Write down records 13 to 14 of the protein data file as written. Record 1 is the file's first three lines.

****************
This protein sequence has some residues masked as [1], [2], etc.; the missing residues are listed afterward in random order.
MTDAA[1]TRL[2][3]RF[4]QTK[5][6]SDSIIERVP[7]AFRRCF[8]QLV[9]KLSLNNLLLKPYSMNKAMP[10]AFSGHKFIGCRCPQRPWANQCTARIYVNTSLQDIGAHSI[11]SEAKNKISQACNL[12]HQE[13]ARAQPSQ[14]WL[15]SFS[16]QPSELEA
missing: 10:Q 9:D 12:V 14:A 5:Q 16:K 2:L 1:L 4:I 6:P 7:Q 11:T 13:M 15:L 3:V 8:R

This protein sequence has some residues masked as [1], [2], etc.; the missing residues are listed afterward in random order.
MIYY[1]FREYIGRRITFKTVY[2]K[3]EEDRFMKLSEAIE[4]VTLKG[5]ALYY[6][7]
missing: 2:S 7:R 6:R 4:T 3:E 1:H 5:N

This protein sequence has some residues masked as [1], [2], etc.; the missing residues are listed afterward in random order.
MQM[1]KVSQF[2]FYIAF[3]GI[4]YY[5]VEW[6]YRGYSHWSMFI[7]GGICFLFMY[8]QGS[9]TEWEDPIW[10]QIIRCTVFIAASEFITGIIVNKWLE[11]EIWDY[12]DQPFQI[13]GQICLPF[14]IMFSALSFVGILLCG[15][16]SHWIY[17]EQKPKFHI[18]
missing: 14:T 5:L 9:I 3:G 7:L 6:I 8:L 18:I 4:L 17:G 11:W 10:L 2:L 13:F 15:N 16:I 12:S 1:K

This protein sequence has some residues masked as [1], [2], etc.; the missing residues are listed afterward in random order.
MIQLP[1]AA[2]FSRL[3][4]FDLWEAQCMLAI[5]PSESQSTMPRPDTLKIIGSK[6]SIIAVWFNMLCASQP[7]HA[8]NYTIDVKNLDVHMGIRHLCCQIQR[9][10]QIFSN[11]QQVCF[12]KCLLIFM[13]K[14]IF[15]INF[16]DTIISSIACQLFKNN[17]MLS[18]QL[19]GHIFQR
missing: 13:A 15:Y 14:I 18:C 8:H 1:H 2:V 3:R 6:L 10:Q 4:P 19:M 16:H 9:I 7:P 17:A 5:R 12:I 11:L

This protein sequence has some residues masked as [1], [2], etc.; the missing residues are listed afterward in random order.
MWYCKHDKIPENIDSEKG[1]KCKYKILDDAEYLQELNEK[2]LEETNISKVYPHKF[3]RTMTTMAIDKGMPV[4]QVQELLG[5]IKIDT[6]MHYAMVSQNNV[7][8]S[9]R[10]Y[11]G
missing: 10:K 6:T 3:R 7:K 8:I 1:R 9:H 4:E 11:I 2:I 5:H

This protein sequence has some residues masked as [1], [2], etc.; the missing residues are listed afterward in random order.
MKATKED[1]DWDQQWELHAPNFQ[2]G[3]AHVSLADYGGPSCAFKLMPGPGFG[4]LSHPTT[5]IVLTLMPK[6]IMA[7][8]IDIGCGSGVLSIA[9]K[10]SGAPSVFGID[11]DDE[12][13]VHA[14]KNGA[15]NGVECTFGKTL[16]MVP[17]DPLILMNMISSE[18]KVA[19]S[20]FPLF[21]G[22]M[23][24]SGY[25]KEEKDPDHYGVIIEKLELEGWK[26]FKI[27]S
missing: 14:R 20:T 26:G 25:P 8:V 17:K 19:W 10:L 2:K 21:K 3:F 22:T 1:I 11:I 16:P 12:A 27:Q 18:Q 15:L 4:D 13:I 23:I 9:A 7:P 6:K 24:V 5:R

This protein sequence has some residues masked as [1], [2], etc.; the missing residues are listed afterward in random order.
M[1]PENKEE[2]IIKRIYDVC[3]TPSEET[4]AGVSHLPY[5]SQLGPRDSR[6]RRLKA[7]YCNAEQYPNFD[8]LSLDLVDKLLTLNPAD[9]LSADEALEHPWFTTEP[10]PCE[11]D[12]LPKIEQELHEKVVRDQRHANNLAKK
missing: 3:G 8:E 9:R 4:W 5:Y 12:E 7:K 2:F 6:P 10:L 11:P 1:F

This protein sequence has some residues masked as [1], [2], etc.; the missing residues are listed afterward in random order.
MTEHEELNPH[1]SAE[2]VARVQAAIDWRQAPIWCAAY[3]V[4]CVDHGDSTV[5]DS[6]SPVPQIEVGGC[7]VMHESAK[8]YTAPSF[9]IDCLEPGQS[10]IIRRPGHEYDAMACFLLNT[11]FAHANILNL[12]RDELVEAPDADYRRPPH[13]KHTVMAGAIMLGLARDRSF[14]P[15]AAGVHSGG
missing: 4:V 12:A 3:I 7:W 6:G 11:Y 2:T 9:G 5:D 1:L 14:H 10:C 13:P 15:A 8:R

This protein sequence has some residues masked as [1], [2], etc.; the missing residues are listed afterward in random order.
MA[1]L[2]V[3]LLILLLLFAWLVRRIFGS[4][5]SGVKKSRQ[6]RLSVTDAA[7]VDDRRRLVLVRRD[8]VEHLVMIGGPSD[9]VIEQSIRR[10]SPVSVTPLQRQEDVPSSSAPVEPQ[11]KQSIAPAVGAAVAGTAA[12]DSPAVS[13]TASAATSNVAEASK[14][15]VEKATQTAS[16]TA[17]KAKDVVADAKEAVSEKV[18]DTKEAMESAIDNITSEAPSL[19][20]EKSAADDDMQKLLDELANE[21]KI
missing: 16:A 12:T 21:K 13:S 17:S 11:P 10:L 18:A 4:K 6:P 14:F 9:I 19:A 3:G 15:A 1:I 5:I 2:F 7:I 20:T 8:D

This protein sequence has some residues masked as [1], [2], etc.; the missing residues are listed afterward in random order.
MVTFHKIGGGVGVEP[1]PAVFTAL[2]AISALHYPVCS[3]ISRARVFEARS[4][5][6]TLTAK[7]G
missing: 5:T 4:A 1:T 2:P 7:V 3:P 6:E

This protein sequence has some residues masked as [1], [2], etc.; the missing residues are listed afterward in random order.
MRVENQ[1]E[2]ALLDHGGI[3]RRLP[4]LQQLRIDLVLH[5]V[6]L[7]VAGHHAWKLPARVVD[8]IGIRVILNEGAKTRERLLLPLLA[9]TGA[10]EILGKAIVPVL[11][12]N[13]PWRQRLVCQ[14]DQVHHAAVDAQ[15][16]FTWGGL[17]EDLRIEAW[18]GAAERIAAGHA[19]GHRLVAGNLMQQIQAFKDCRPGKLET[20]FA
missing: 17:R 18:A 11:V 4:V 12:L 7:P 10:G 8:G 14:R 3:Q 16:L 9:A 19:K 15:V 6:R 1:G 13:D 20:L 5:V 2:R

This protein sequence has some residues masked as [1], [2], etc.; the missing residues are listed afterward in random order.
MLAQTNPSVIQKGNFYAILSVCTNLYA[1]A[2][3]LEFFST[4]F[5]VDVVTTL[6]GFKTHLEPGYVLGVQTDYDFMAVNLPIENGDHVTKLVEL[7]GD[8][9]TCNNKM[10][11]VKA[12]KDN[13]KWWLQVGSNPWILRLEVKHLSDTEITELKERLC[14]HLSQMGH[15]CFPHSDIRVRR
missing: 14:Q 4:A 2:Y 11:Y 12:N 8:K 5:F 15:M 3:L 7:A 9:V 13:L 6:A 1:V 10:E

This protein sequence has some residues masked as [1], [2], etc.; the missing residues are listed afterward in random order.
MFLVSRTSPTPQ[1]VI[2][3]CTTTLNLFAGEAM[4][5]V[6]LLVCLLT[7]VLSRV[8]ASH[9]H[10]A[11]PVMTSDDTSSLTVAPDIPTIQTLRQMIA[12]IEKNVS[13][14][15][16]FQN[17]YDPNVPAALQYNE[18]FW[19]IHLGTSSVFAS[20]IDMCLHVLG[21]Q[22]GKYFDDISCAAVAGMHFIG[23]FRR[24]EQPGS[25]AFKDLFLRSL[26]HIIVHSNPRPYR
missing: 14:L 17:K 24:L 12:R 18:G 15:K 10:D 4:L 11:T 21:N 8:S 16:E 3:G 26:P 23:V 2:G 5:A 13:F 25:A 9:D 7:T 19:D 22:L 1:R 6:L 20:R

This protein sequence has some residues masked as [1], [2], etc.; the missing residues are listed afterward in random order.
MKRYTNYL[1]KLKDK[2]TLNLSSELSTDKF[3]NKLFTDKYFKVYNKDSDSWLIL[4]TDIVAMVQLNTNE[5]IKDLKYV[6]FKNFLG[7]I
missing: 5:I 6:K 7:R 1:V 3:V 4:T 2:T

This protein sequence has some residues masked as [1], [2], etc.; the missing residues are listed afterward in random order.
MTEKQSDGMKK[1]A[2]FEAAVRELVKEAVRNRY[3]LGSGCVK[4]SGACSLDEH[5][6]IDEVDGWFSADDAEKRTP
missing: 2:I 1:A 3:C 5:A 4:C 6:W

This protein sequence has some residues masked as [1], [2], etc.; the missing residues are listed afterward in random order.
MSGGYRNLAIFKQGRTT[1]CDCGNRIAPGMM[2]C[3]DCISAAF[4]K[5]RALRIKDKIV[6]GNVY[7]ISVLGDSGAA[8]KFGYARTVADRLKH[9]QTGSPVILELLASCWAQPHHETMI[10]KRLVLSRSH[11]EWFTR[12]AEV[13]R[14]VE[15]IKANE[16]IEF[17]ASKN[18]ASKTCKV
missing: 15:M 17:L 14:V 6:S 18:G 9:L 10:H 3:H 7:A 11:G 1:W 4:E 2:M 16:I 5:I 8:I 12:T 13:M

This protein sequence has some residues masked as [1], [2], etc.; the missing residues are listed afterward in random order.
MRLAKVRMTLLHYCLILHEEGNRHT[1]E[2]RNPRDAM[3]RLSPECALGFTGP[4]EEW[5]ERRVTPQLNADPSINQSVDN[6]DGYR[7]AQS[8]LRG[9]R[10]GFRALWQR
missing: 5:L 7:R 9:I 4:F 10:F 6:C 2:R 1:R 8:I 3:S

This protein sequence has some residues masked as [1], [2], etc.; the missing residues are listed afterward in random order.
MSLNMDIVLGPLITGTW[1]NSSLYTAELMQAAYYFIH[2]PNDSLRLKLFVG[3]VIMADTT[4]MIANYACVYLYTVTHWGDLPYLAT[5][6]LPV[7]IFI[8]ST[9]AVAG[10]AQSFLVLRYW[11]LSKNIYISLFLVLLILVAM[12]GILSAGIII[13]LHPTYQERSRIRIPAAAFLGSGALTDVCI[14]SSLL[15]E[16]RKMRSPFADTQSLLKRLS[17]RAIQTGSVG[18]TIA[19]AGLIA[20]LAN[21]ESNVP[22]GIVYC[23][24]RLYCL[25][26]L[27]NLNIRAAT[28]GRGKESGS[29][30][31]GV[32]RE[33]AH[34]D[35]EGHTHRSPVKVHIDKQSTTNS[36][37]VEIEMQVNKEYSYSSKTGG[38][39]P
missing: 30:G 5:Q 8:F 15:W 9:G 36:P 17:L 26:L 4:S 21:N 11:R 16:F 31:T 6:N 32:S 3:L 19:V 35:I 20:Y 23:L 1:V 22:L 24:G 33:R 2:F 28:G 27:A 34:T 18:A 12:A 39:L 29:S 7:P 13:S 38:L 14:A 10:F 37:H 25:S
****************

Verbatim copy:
This protein sequence has some residues masked as [1], [2], etc.; the missing residues are listed afterward in random order.
MFLVSRTSPTPQ[1]VI[2][3]CTTTLNLFAGEAM[4][5]V[6]LLVCLLT[7]VLSRV[8]ASH[9]H[10]A[11]PVMTSDDTSSLTVAPDIPTIQTLRQMIA[12]IEKNVS[13][14][15][16]FQN[17]YDPNVPAALQYNE[18]FW[19]IHLGTSSVFAS[20]IDMCLHVLG[21]Q[22]GKYFDDISCAAVAGMHFIG[23]FRR[24]EQPGS[25]AFKDLFLRSL[26]HIIVHSNPRPYR
missing: 14:L 17:K 24:L 12:R 18:G 15:K 10:D 4:L 11:T 21:N 8:S 16:E 3:G 26:P 23:V 2:G 5:A 13:F 25:A 9:D 7:T 19:D 22:L 1:R 6:L 20:R

This protein sequence has some residues masked as [1], [2], etc.; the missing residues are listed afterward in random order.
MKRYTNYL[1]KLKDK[2]TLNLSSELSTDKF[3]NKLFTDKYFKVYNKDSDSWLIL[4]TDIVAMVQLNTNE[5]IKDLKYV[6]FKNFLG[7]I
missing: 5:I 6:K 7:R 1:V 3:V 4:T 2:T